Mario Castro-Neves & His Orchestra: "Brazilian Mood" (Decca/Dutton Vocalion CDSML 8443)
"Brazilian Mood" marked the British recording debut of Rio de Janeiro-born composer, arranger, conductor and keyboardist Mario Castro-Neves. Originally produced in 1973 by Franklyn Boyd for Decca's 'Phase 4' series of quadraphonic recordings, it features a band consisting of a stellar cast of UK session musicians plus, on some tracks, a chorus including the sublime vocals of Norma Winstone.
By the time of this recording, Mario - brother of Oscar, Leo and IKo Castro-Neves – was already established as one of Brazil's leading musical talents. In the 1960s he had recorded the legendary "Mario Castro-Neves & Samba S.A." for RCA's Brazilian division (its CD reissue was produced by Arnaldo DeSouteiro for BMG in 2001, adding four previously unreleased bonus tracks) and had scored music for various Brazilian films and TV series. He attended the country’s prestigious music conservatory - Seminários de Música Pro-Arte - where he studied arranging and composition.
In "Brazilian Mood" Mario brings all his experience and expertise to bear, crafting an album of up-to-date, '70s style Latin American music that's full of vitality, pulsing rhythms and modern instrumentation including electric bass, electric guitar, xylophone (instead of the most usual vibes), percussion and acoustic piano (played by Mario himself) plus trombones, baritone sax, bass clarinet, violas and cellos (no violins!) Seven of the ten tracks are by Castro-Neves and range from the funky, infectious groove of "Xaxado Blues" to the touching charm of "Helena and I" and "The Whole Mess", two songs he eventually would re-record in 2004 for his acclaimed "On A Clear Bossa Day" CD, produced by Arnaldo DeSouteiro for the JSR label.
The lovely bossa-ballad "Hold My Hand" was co-written by Mario and his wife in London at that time, Helena Castro-Neves (born Helena Valladares, former wife of Fernando Sabino and daughter of Benedicto Valladares, who had been Governor of the Minas Gerais State.) Helena also inspired the album highlight, "Helena and I", a track included on the 2-CD set compilation "A Trip To Brazil Vol.2: Bossa & Beyond", produced by Arnaldo DeSouteiro for EmArcy Records/Universal in 1999.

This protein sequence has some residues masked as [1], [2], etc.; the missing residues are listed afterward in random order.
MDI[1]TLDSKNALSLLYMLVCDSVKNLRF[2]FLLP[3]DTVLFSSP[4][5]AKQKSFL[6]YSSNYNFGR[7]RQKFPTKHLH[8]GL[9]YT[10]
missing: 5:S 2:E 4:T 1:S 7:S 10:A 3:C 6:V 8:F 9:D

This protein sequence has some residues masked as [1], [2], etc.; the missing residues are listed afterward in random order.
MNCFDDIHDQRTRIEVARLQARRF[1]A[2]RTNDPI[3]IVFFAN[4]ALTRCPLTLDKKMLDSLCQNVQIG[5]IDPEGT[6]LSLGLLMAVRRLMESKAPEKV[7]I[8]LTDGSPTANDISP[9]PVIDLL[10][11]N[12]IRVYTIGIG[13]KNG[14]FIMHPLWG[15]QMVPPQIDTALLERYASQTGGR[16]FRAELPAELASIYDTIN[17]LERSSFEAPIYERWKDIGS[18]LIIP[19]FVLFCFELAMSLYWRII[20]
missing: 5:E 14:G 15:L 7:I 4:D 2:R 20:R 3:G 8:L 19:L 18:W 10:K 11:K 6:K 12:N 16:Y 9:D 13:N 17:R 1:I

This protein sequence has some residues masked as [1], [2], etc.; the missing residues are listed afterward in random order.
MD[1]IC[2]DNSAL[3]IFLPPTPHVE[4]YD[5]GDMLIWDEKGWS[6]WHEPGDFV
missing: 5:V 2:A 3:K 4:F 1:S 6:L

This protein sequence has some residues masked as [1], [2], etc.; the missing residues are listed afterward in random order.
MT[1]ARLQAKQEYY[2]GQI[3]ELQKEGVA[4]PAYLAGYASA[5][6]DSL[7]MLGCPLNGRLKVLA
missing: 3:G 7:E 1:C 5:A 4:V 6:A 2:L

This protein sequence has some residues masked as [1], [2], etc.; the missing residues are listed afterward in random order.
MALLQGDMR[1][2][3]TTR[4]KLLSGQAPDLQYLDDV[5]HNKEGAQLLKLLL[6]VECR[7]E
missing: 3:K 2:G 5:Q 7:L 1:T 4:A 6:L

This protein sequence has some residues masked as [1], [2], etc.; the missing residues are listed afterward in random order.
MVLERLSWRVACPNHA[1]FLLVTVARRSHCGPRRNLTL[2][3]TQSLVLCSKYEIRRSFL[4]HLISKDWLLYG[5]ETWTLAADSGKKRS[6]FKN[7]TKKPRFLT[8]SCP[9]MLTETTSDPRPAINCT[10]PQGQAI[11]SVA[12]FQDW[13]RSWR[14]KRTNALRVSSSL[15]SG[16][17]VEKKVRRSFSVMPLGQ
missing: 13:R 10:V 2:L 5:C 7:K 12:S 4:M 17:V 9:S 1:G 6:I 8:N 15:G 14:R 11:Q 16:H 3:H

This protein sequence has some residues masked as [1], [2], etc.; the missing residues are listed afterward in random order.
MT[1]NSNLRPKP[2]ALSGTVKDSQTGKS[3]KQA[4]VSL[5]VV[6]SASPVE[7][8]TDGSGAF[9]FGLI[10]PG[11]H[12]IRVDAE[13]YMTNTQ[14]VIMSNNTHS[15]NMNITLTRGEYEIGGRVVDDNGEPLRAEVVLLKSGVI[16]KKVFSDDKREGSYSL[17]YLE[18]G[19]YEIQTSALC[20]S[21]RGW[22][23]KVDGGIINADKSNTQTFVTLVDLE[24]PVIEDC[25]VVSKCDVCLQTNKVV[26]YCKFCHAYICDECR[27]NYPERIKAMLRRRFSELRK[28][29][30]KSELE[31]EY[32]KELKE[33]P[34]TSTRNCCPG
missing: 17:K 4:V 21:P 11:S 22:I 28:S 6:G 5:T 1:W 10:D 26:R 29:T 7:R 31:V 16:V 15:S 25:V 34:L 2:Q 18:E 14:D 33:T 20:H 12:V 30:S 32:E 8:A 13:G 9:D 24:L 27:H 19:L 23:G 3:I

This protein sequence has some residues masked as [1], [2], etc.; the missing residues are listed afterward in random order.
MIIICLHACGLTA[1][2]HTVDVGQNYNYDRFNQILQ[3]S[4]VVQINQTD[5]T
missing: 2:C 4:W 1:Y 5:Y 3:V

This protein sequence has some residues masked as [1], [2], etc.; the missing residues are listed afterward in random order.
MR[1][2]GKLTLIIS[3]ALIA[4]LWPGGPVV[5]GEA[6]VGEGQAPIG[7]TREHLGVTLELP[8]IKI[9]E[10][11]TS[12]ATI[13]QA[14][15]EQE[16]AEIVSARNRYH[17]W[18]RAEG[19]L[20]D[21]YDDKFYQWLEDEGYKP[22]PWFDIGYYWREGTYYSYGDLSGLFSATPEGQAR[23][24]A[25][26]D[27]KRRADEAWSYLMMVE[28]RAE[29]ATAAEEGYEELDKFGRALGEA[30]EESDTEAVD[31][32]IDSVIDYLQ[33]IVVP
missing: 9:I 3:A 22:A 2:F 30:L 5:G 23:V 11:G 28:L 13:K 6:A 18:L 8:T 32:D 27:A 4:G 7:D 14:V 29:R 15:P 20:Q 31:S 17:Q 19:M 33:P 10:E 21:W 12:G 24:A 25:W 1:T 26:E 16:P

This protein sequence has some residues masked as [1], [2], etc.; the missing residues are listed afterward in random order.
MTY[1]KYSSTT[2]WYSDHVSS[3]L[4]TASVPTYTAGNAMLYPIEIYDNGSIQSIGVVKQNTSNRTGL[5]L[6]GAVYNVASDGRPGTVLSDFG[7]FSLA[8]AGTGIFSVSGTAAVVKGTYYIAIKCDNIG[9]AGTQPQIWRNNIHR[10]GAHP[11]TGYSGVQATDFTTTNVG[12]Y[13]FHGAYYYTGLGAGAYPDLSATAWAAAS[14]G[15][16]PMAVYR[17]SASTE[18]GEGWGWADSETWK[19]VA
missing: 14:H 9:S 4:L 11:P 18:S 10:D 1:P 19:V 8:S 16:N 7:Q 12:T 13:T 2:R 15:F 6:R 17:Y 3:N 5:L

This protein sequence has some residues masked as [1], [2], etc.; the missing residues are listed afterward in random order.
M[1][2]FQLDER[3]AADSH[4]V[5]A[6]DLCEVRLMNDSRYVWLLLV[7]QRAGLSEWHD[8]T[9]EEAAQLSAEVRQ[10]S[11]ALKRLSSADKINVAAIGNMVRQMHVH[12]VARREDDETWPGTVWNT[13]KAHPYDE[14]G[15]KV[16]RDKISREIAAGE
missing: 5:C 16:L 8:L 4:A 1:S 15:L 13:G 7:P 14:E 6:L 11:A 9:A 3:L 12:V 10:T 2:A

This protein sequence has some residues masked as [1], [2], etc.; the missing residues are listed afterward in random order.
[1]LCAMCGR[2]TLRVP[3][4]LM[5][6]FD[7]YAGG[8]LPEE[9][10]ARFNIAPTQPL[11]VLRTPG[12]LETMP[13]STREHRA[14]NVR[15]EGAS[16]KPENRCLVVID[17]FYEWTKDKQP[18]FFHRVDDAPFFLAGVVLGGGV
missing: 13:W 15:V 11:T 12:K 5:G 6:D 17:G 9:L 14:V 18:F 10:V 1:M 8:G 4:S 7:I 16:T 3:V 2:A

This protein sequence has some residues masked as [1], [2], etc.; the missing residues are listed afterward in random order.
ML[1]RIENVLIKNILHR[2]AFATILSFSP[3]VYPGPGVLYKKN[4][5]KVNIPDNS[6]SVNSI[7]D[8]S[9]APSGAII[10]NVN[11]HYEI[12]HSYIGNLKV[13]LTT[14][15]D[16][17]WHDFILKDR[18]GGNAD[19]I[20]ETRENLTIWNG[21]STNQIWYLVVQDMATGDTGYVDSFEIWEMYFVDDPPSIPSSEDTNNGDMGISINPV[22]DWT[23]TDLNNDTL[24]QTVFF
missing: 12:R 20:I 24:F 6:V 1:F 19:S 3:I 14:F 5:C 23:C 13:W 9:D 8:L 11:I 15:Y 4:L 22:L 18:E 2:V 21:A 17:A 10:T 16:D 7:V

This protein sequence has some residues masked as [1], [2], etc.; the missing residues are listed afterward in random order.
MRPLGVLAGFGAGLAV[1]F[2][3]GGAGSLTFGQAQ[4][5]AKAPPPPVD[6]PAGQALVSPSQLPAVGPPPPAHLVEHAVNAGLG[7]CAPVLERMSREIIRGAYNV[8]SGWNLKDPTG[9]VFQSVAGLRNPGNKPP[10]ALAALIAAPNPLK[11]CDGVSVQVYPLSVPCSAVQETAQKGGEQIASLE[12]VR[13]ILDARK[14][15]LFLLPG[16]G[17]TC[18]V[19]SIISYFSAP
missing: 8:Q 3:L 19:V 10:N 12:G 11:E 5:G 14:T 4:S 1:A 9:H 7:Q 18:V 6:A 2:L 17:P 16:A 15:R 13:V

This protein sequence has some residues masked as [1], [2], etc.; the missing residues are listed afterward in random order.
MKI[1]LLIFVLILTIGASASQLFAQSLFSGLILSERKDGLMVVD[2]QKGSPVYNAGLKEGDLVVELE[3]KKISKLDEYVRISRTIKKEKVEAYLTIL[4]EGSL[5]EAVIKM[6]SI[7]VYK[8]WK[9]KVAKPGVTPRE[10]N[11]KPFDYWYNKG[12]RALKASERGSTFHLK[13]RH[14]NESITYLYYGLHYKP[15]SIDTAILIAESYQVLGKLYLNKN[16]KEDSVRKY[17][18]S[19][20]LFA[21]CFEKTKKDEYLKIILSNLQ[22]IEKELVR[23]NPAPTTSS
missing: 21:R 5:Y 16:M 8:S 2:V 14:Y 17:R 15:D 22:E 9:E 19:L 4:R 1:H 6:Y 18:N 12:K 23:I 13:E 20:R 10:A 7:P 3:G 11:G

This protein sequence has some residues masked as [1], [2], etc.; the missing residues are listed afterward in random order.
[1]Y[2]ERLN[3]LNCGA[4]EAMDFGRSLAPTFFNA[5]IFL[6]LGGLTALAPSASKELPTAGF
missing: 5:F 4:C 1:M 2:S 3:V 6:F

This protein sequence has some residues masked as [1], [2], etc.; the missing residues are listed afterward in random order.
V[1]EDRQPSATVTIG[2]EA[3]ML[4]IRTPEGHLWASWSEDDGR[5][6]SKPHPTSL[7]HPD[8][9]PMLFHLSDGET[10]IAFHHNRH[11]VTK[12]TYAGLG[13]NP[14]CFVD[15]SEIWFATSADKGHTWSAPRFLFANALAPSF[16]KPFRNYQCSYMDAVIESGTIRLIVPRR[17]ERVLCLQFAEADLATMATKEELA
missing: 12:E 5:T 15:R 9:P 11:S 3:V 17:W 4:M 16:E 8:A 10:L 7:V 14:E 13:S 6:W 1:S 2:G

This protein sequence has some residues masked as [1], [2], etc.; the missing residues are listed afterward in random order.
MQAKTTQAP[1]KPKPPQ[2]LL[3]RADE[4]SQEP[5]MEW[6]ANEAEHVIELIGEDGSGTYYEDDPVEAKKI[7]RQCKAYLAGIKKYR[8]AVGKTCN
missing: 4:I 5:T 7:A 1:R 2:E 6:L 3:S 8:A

Mario also comes up with beautiful, modern Latin arrangements of tunes by Michel Legrand & Norman Gimbel (Watch What Happens), Burt Bacharach & Hal David (The Look of Love) and Antonio Carlos Jobim (Wave). As well as displaying Mario Castro-Neves musical gifts, "Brazilian Mood" is an excellent example of how by the 1970s bossa-jazz-influenced Brazilian music had reached new levels of extraordinary sophistication becoming "universal music".
As Arnaldo DeSouteiro wrote in 2004 in the liner notes for "On A Clear Bossa Day":
"Firstly, “2004 Thanks” to the legendary Brazilian music historian and radio DJ, Simon Khoury, for introducing me to Mario Castro-Neves’ artistry, back in 1973, through Castro-Neves’ “Brazilian Mood” LP. His superb orchestrations on that masterpiece album would be enough to place Mario Castro-Neves among the best arrangers in the music history, alongside Sebesky, Ogerman, Mancini, Legrand, Schifrin, Mandel, Gil Evans, Deodato and Gaya. It is a privilege and a great honor to work with him! Mr. Khoury used to give airplay, at JB-AM radio station, to such songs as “Helena And I” and “The Whole Mess” (both from “Brazilian Mood”). I could never dream that, thirty years later, I would produce new versions of these gorgeous tunes".
Featuring: Cesar Camargo Mariano, Humberto Clayber and Airto Moreira.
Lennie Dale's second album as a "singer", it was produced by Aloysio de Oliveira in studio after a long engagement of Lennie with the São Paulo-based Sambalanço Trio at the "Zum Zum" nightclub in Rio. Previously reissued only on vinyl format (back in 1994 by the Japanese label Lexington on its "New Balanço" series supervised by Minoru Wakasugi), includes superb renditions of "The Lady is a Tramp", "O Pato" and "That Old Black Magic".
Djalma Ferreira: "Help Yourself to the Brazilliance of Djalma" (Dot/Universal KK 3088)
Recorded in 1968, it's the best album recorded by Brazilian organ player Djalma Ferreira (Rio 1913-LA 2004) in the USA, for Paramount's subsidiary label Dot Records (Luiz Bonfá and Lalo Schifrin were also under contract to Dot by that time). Nowadays, the late Djalma is best remembered as the composer of the bossa nova standard "Recado Bossa Nova", recorded by many jazzmen like Zoot Sims, Al Cohn, Hank Mobley, Tito Puente, Laurindo Almeida, Mel Tormé, Marty Paich and The Hi-Lo's in the 60s and most recently revisited by Ithamara Koorax ("Wave 2001"), Manhattan Jazz Quintet ("MJQ Plays Blue Note") and Paula Faour ("Cool Bossa Struttin'"). A close friend of Djalma, Laurindo also recorded "Foi A Saudade" on his "Collaboration" album with the Modern Jazz Quartet for the Atlantic label. And Djalma appeared as special guest, along with Fafá Lemos, on Laurindo Almeida's Grammy-winning album "Guitar of Ipanema" (Capitol), which includes Djalma's "Izabella".
"Recado" is included on this Dot album, along with Neal Hefti's "The Odd Couple" plus "Help Yourself", "Where Is Love?", "Soul Limbo", "Cabo Frio", "Pulpa De Tamarindo", "Zorba", "Second Hand Rose" and "Lamento".
Btw, Djalma Ferreira was the real pioneer of "independent releases" in Brazil, when, in the late 50s, he founded his own Drink label (Drink was also the name of the nightclub he owned in Rio de Janeiro) to release his albums.
You can pre-order it at Amazon: